Chicago’s gallery district in River North is one of the largest concentration of art galleries in the country outside of Manhattan. It’s a wonderful part of the city, and an unexpectedly great place to spend the day with the kids. As you wander down the tree-shaded streets in this area, you can view an incredible variety of art from both emerging and well established artists. Recently we brought Middle (7) with us for the day. We were a bit apprehensive about bringing him as we weren’t sure he would be all that interested in the art, but boy were we wrong. He loved it. Here’s how we did it and kept him engaged.
One of the main arteries for the gallery district is Superior and Wells which is a great starting point. Start out by walking west down Superior and keep going until Orleans. Superior is really densely populated with galleries and we pretty much visited all of them. Some of particular note are Catherine Edelman (300 West Superior) which has beautiful photography collections, Ann Nathan Gallery (212 West Superior) which had vibrant and edgy paintings and sculptures and David Weinberg Photography (300 West Superior, 2nd floor) . When you reach Orleans, walk north one block and turn onto Chicago going East. Franklin, between Chicago and Superior is another densely populated street with many interesting galleries that you’ll want to stop in. To make it fun for Middle and to make sure that he was actually paying attention to what he was seeing, we came up with four games that we could play with him throughout our tour:
How to play: One player selects a painting, photograph or piece of art in the gallery and says, “I Spy a xxx “. The blank is an object in one of the works of art. Then the other players make guesses as to which piece it is. For example if there is a shell in a photograph, the “spyer” will say, ” I spy a shell” and the others have to walk around the gallery and find the work that has a shell in it. This worked especially well with Middle and it caused him to really focus on the different works of art for an uncharacteristically long time.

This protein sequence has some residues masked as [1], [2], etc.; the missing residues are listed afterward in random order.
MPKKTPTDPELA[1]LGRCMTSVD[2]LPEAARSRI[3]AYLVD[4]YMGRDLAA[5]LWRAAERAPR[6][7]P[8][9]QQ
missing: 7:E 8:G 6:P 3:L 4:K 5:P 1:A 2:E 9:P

10 Questions: This is a variation on the traditional 20 Questions.
How to play: One person chooses a work of art in the gallery but does not tell the other players which one it is. Then the others take turn asking yes/no questions to try and determine which piece of art they had selected. Whoever guesses correctly first, gets to choose the next piece in the next room/gallery .
Which one would you have:
Each person has to pick one piece of art that they would buy for their house and to say exactly where they would showcase it. This caused lots of laughter because of course Middle was selecting some crazy big pieces of sculpture of (ahem) questionable appropriateness.
For this game, I walked into a gallery about 5 minutes before Middle and Husband came in. I looked around and identified 5 objects within paintings/photographs that they needed to find. Once they came in, I told them the 5 objects and they walked around and tried to find them. Middle was very proud that he found all 5 first and beat his dad!
And, along the way, when hunger sets in there are a couple of choices for food. If just a coffee and a small snack will do there is a Starbucks on the corner of Chicago and Franklin. Fabcakes (714 N Wells), a charming European cafe with good coffees, sweets and small sandwiches is not far or you can treat the kids to a fun, casual lunch at everybody’s favorite Ed Debevic’s, a 50’s style diner with some unique servers.
All in all, bringing your kids to the Galleries inRiver North is a fun family excursion and a great way to introduce them to art.
Note: The Galleries are closed on Sundays (we once made that mistake). Additionally, some of the galleries are on the second floor (yes, make sure you look up, so you don’t miss anything) so you may want to consider leaving your stroller in the car.